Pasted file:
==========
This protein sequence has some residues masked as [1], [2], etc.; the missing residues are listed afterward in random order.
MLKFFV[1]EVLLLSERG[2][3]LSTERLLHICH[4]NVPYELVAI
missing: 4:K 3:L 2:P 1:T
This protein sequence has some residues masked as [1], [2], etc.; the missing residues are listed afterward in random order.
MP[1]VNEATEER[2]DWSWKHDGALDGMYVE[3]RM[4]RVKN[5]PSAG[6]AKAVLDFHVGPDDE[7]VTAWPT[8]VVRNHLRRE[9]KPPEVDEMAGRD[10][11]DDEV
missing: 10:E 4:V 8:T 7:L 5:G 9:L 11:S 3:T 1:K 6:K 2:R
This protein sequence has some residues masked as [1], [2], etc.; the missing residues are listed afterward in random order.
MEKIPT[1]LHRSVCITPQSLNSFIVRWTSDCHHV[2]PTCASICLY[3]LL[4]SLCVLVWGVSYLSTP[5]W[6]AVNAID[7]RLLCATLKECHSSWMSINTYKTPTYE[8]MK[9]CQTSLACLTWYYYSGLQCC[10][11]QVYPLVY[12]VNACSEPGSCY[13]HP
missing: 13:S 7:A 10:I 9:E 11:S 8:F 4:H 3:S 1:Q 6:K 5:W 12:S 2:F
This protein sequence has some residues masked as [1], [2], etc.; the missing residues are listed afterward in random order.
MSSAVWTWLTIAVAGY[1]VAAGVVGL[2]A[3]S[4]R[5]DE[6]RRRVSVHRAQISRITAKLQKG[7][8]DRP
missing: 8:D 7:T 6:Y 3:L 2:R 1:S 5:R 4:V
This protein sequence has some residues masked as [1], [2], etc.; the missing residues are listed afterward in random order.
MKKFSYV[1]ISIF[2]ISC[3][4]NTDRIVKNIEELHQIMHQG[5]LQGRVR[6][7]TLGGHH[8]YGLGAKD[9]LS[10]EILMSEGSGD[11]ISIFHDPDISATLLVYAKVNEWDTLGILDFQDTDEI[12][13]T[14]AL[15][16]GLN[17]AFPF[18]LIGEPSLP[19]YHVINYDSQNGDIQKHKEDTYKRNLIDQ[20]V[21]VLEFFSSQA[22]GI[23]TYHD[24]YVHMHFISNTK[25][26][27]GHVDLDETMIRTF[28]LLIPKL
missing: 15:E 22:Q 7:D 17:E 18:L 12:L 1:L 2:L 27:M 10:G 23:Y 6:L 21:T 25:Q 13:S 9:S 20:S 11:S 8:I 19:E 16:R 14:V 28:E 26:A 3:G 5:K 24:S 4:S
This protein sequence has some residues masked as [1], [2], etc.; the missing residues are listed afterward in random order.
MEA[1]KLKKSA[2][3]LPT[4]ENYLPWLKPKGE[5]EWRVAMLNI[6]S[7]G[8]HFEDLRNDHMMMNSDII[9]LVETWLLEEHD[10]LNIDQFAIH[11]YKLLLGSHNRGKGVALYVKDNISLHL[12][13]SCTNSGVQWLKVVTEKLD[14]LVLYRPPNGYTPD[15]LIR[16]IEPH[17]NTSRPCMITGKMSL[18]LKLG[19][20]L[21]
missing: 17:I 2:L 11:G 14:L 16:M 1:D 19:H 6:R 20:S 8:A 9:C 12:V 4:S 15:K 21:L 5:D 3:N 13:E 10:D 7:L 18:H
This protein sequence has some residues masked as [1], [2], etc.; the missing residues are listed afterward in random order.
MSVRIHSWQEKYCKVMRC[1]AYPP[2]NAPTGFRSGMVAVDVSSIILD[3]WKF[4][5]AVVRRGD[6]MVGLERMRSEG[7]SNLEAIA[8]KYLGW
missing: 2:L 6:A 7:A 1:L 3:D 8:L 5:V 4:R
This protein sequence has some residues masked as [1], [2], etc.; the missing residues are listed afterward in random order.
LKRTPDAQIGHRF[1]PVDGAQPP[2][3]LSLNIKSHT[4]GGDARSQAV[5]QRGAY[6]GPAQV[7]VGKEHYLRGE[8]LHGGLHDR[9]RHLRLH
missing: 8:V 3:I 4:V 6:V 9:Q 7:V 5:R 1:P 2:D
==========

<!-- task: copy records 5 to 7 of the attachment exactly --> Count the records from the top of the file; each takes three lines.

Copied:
This protein sequence has some residues masked as [1], [2], etc.; the missing residues are listed afterward in random order.
MKKFSYV[1]ISIF[2]ISC[3][4]NTDRIVKNIEELHQIMHQG[5]LQGRVR[6][7]TLGGHH[8]YGLGAKD[9]LS[10]EILMSEGSGD[11]ISIFHDPDISATLLVYAKVNEWDTLGILDFQDTDEI[12][13]T[14]AL[15][16]GLN[17]AFPF[18]LIGEPSLP[19]YHVINYDSQNGDIQKHKEDTYKRNLIDQ[20]V[21]VLEFFSSQA[22]GI[23]TYHD[24]YVHMHFISNTK[25][26][27]GHVDLDETMIRTF[28]LLIPKL
missing: 15:E 22:Q 7:D 17:E 18:L 12:L 1:L 2:L 27:M 10:G 23:Y 6:L 21:T 25:Q 13:S 9:S 20:S 11:S 8:I 19:E 16:R 14:V 28:E 26:A 3:G 5:K 24:S 4:S
This protein sequence has some residues masked as [1], [2], etc.; the missing residues are listed afterward in random order.
MEA[1]KLKKSA[2][3]LPT[4]ENYLPWLKPKGE[5]EWRVAMLNI[6]S[7]G[8]HFEDLRNDHMMMNSDII[9]LVETWLLEEHD[10]LNIDQFAIH[11]YKLLLGSHNRGKGVALYVKDNISLHL[12][13]SCTNSGVQWLKVVTEKLD[14]LVLYRPPNGYTPD[15]LIR[16]IEPH[17]NTSRPCMITGKMSL[18]LKLG[19][20]L[21]
missing: 17:I 2:L 11:G 14:L 16:M 1:D 19:H 6:R 20:S 8:A 9:C 12:V 4:S 15:K 21:L 5:D 3:N 13:E 10:D 7:L 18:H
This protein sequence has some residues masked as [1], [2], etc.; the missing residues are listed afterward in random order.
MSVRIHSWQEKYCKVMRC[1]AYPP[2]NAPTGFRSGMVAVDVSSIILD[3]WKF[4][5]AVVRRGD[6]MVGLERMRSEG[7]SNLEAIA[8]KYLGW
missing: 2:L 6:A 7:A 1:L 3:D 8:L 5:V 4:R